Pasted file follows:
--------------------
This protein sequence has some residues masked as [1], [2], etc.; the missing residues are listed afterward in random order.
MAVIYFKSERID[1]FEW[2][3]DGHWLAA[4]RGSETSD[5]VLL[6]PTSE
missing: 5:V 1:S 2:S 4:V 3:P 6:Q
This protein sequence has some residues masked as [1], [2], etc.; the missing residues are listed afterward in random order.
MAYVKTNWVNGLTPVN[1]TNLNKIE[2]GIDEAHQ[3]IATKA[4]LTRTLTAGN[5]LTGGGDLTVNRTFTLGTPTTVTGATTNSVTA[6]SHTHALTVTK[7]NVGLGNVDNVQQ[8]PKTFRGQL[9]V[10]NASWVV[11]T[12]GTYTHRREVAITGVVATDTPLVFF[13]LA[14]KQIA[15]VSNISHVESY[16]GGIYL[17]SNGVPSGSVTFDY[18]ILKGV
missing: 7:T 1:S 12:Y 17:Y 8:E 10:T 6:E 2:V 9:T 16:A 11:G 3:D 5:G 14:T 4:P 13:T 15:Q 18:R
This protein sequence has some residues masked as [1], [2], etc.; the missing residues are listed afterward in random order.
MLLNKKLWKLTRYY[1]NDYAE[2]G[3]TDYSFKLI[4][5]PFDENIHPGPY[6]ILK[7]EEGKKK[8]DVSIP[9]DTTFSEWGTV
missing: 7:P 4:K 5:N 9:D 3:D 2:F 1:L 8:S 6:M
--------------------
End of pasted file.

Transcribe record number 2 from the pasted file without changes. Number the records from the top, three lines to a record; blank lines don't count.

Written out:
This protein sequence has some residues masked as [1], [2], etc.; the missing residues are listed afterward in random order.
MAYVKTNWVNGLTPVN[1]TNLNKIE[2]GIDEAHQ[3]IATKA[4]LTRTLTAGN[5]LTGGGDLTVNRTFTLGTPTTVTGATTNSVTA[6]SHTHALTVTK[7]NVGLGNVDNVQQ[8]PKTFRGQL[9]V[10]NASWVV[11]T[12]GTYTHRREVAITGVVATDTPLVFF[13]LA[14]KQIA[15]VSNISHVESY[16]GGIYL[17]SNGVPSGSVTFDY[18]ILKGV
missing: 7:T 1:S 12:Y 17:Y 8:E 10:T 6:E 2:V 9:T 16:A 11:G 3:D 5:G 14:T 4:P 13:T 15:Q 18:R